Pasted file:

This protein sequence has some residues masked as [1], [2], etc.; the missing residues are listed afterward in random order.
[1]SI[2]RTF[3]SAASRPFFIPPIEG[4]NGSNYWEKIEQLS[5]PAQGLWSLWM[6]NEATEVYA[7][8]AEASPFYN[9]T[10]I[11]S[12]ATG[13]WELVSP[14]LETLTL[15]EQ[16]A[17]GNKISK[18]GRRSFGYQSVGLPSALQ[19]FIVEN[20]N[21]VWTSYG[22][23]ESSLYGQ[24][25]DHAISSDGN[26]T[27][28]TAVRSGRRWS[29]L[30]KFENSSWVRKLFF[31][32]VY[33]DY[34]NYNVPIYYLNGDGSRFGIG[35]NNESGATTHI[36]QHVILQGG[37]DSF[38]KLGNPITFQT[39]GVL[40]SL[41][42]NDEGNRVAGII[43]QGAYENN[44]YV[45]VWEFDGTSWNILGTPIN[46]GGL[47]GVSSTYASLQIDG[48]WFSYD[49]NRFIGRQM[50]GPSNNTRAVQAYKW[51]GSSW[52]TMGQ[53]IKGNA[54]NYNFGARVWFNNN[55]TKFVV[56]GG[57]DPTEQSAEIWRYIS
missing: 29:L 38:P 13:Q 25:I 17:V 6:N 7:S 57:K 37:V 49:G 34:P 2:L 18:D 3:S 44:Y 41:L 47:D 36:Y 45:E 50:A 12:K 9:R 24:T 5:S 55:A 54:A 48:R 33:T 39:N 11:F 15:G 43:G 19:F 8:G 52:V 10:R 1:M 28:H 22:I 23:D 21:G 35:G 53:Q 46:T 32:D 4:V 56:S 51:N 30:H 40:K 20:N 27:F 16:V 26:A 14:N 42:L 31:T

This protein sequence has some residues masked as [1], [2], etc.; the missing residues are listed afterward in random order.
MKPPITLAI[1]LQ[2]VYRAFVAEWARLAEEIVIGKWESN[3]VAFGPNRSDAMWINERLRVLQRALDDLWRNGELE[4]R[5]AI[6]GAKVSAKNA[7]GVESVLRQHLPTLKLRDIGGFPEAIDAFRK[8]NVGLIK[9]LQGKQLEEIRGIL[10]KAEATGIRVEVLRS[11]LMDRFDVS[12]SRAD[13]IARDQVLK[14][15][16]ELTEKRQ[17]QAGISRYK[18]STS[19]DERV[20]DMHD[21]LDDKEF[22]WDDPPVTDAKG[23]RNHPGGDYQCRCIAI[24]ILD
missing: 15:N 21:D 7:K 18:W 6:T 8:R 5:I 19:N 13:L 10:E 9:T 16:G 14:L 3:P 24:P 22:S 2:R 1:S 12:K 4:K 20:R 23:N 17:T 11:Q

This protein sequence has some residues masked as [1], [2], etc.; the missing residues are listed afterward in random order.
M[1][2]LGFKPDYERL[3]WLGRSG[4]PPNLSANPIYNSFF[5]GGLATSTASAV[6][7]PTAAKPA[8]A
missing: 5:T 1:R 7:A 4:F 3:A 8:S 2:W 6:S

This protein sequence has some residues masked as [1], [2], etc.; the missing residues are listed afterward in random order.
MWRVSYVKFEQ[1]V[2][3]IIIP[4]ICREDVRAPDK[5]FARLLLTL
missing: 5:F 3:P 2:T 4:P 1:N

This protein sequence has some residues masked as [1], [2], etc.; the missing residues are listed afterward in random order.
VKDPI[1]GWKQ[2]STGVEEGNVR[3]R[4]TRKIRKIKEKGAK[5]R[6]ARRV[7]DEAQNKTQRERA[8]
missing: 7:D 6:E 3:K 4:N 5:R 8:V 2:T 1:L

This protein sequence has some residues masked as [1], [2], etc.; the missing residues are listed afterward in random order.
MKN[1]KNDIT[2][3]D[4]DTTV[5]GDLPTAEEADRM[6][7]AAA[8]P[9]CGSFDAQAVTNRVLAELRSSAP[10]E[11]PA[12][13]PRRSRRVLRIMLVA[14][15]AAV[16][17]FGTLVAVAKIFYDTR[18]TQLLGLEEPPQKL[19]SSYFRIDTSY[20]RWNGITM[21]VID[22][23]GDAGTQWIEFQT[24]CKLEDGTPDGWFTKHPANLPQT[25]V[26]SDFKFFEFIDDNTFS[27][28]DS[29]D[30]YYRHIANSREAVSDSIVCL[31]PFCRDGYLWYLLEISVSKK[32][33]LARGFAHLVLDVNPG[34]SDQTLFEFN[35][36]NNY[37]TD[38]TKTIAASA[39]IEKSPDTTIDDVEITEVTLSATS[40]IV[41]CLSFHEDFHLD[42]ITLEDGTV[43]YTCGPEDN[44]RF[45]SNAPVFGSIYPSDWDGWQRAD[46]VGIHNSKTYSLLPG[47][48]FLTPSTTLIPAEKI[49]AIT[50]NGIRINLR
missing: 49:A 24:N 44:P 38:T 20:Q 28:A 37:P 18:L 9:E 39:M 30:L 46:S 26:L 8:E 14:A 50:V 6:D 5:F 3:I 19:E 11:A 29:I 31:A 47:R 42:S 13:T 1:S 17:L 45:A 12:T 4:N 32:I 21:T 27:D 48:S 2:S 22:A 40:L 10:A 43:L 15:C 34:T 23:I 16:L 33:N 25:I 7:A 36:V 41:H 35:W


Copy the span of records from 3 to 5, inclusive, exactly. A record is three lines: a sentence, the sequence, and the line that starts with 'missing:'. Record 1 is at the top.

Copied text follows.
This protein sequence has some residues masked as [1], [2], etc.; the missing residues are listed afterward in random order.
M[1][2]LGFKPDYERL[3]WLGRSG[4]PPNLSANPIYNSFF[5]GGLATSTASAV[6][7]PTAAKPA[8]A
missing: 5:T 1:R 7:A 4:F 3:A 8:S 2:W 6:S

This protein sequence has some residues masked as [1], [2], etc.; the missing residues are listed afterward in random order.
MWRVSYVKFEQ[1]V[2][3]IIIP[4]ICREDVRAPDK[5]FARLLLTL
missing: 5:F 3:P 2:T 4:P 1:N

This protein sequence has some residues masked as [1], [2], etc.; the missing residues are listed afterward in random order.
VKDPI[1]GWKQ[2]STGVEEGNVR[3]R[4]TRKIRKIKEKGAK[5]R[6]ARRV[7]DEAQNKTQRERA[8]
missing: 7:D 6:E 3:K 4:N 5:R 8:V 2:T 1:L